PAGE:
London based band, Another Sky, give us atmospheric pop that is fronted with a powerful voice and driven by politics on their debut album I Slept On The Floor.
Having made a small impact for a short while – appearing on Later With… Jools Holland in 2018 and on the FIFA 20 soundtrack – quartet Another Sky finally release their debut album, I Slept On The Floor. Meeting at Goldsmith University in London, they comprise of two female and two male members, with much of their lyrics being heavily political. With more British musicians using their platform to have their voice heard, does this affect Another Sky’s music negatively or, alternatively, give it power?
First track, How Long, has a two-minutes long intro that musically showcases the musicianship and tone heard for the entirety of the album. It is a soundscape that weaves from slow Spaghetti Western to heavy breaks similar to Mogwai. Once lead singer Catrin Vincent’s utterly unique voice is heard, all attention is turned to her. The music almost definitely could be picked up for use in films, with its darkness and ability to tell a story spectacular, but her voice is so powerful – at times overwhelming – that it removes all possibility.
Biffy Clyro, after seeing their appearance on Later With… Jools Holland were so impressed that they offered Another Sky a support slot on their UK tour and it’s easy to see why. The band are on the same airwaves as Biffy or Imagine Dragons, musically trying their best to remain alternative whilst holding onto pop rhythms and tendencies, all with a strong deep voice at the forefront. The songs on I Slept On The Floor may change in tempo or velocity, but once you’ve heard one, many will have heard all they needed to hear.
Tree, the eighth track, is the most heartfelt. It’s practically just Catrin’s vocals with Jack Gilbert’s picked guitar drenched in feedback, slow and piercing. With the way Catrin projects her voice, it is often hard to understand her words (which can ultimately affect her political messages being put across), but for this song it is beautiful, almost making it sound like an old Celtic folk song. After 3 minutes, the rest of the band are introduced, hammering on their instruments and kicking everything up a level rarely seen on the rest of the album. Though it could never be an A-Side, it most definitely would become one of those B-Sides more popular than the latter.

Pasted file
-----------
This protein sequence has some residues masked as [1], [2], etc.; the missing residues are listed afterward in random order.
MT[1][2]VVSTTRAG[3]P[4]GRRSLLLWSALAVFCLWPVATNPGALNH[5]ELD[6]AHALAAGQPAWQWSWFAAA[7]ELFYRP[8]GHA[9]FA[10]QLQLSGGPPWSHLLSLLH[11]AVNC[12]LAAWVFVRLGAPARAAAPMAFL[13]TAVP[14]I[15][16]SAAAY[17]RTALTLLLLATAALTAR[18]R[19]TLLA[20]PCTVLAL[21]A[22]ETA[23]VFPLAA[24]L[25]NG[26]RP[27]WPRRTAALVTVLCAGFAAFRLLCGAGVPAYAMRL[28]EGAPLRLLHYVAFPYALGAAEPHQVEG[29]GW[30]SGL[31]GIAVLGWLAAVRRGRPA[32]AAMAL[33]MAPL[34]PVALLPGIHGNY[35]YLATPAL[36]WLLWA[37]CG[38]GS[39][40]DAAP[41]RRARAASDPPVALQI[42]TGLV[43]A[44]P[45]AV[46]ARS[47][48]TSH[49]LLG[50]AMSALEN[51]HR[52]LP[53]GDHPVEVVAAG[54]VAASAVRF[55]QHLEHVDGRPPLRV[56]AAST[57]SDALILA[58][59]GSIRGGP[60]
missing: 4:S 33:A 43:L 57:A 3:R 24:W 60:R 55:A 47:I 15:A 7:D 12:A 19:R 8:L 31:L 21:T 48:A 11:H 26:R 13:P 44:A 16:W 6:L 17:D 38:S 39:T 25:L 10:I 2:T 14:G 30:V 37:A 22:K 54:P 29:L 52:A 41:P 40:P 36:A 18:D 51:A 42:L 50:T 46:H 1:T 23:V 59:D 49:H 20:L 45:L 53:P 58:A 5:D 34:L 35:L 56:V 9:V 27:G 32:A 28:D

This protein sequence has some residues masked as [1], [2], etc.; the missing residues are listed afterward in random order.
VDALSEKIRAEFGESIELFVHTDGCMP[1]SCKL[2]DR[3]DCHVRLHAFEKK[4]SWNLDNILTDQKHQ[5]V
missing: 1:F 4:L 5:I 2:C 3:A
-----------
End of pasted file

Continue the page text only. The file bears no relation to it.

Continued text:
Upon reading or watching interviews with Another Sky, it is clear to see politics are very important to them. Catrin says that “My family always spoke about politics. I feel like it’s in my blood.” and that “growing up in a right-wing town taught me to question everything”. Each song touches on a different message, for example, Avalanche is about Brexit, Trump and #MeToo, whereas The Cracks “charts a generation facing extinction”. I Slept On The Floor sadly, as a result, screams middle-class agenda and self-importance. Unable to do what punk did in the seventies, or grime is doing right now, Another Sky aren’t real enough for people to connect with. This eventually gives their message, when able to be understood over Catrin’s tone of voice, little substance or relatability.
With so much good press and promise, I Slept On The Floor is disappointing. There will be many who love it, but it is way too divisive and repetitive to class it as a good album. Furthermore, musically there is only a select few who will grasp onto it, as what would have made the band unique became the norm a decade ago. Another Sky are sure to stick around, perhaps may even surprise us on the next album, but for now, it looks like they’re destined to play the afternoon slots year-after-year at Reading and Leeds.
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